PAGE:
Retro is a prefix from the Latin meaning backwards. Retro, in the common vernacular, refers to the way things were. Be it a noun, adjective or adverb it describes something from the past.
For purposes of this post I am drawing on an expanded definition found in Wikipedia, ”a term used to describe, denote or classify culturally outdated or aged trends, modes, or fashions, from the overall postmodern past, but have since that time become functionally or superficially the norm once again.”
Breastfeeding has been around since the dawn of time. It is the way human babies were meant to be nurtured after birth. Nonetheless, it fell out of fashion in the 20′th century.
You could say that the first wave of Retro breastfeeding began with La Leche League in the late 1950’s. Against much resistance, mothers banded together to support one another and breastfeed their babies. They were viewed as reactionaries as they seemed opposed to the progress offered by the medical model of birth and childrearing that relied on the drugs and formulas of big Pharma. Going back to the “basics” was their call to action.
In 1985, the inception of the allied health profession of Lactation Consulting, born out of La Leche League roots, fanned the flames of that Retro breastfeeding comeback. The job of the IBCLC’s (International Board Certified Lactation Consultants) was cut out for them. In those days, breastfeeding meant timed feedings and supplementation with water or formula. Those consultants entered in to the fray and began working to change the standards of practice in Western hospitals. They set out to educate and support women so that breastfeeding would be the rule rather than the exception. At first there was resistance from some in the medical community who were accustomed to managing infant feeding by manipulating formula intake. Gradually it became politically incorrect to advocate against breastfeeding.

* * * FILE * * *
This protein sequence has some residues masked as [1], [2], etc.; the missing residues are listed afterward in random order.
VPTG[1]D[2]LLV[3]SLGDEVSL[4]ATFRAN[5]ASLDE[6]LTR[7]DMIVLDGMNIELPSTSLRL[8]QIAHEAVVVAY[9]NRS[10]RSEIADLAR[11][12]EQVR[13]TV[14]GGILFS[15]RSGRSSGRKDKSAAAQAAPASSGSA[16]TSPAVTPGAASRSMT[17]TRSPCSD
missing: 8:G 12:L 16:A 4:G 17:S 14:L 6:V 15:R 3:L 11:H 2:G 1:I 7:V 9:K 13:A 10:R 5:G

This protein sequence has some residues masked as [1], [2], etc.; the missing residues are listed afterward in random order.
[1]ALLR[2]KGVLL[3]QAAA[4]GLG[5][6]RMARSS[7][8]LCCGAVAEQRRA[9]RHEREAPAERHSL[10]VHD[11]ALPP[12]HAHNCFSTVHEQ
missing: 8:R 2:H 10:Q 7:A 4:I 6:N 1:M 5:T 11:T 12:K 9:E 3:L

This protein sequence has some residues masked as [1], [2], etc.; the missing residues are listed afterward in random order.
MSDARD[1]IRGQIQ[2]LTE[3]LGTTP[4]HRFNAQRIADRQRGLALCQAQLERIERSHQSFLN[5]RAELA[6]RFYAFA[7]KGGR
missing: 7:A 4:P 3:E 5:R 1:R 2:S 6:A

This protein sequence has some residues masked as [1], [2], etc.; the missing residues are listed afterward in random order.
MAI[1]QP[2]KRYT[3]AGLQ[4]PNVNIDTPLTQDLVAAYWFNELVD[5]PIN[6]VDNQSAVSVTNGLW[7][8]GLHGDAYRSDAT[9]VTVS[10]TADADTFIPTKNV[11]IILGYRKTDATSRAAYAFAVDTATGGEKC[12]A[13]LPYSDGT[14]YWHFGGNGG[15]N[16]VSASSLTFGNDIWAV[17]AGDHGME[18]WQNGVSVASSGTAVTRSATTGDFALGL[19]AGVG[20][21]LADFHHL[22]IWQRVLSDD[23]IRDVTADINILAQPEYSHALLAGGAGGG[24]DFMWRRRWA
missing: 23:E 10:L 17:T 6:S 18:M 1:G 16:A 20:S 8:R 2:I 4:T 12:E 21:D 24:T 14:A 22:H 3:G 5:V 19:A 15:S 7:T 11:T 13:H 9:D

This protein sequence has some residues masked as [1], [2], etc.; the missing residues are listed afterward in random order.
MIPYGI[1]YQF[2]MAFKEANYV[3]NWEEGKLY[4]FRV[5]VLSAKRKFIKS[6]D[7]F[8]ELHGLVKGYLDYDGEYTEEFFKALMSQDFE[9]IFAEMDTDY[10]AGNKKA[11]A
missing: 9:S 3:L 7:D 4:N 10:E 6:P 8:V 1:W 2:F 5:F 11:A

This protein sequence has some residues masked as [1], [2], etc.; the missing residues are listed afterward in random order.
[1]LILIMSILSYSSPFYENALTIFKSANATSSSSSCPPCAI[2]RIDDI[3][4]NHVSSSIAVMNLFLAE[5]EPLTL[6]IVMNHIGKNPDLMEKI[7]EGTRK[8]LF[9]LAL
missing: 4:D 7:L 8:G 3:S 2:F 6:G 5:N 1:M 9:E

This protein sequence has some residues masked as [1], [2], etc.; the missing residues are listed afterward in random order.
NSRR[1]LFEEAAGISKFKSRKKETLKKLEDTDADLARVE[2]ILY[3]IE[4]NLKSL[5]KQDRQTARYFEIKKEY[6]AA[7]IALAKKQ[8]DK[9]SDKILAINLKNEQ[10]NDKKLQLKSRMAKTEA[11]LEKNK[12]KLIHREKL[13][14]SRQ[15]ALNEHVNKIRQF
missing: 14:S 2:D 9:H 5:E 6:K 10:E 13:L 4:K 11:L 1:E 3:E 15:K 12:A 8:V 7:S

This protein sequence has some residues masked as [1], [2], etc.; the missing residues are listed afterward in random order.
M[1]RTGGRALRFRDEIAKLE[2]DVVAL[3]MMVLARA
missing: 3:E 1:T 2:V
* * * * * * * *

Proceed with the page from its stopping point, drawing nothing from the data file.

As we approach the 25′th Anniversary of Lactation Consulting as a profession we are entering yet another wave of Retro breastfeeding. However, this one merely pays lip service to what began in La Leche and the early days of lactation consulting. It is a weird amalgam of dogma and old practices, that fundamentally do not support breastfeeding, blended with touches of tech and pseudo-science.
What is most ridiculous and ironic is that this latest version of Retro breastfeeding can be traced to the the practice of many lactation consultants. Those that have begun to rely too heavily on managing pumps and gadgets and less on the art and skill of breastfeeding have changed the focus from breastfeeding to human milk feeding.
Give me the music any day, but spare me this techno version of breastfeeding from the 1970’s!
July 17, 2009 2 Comments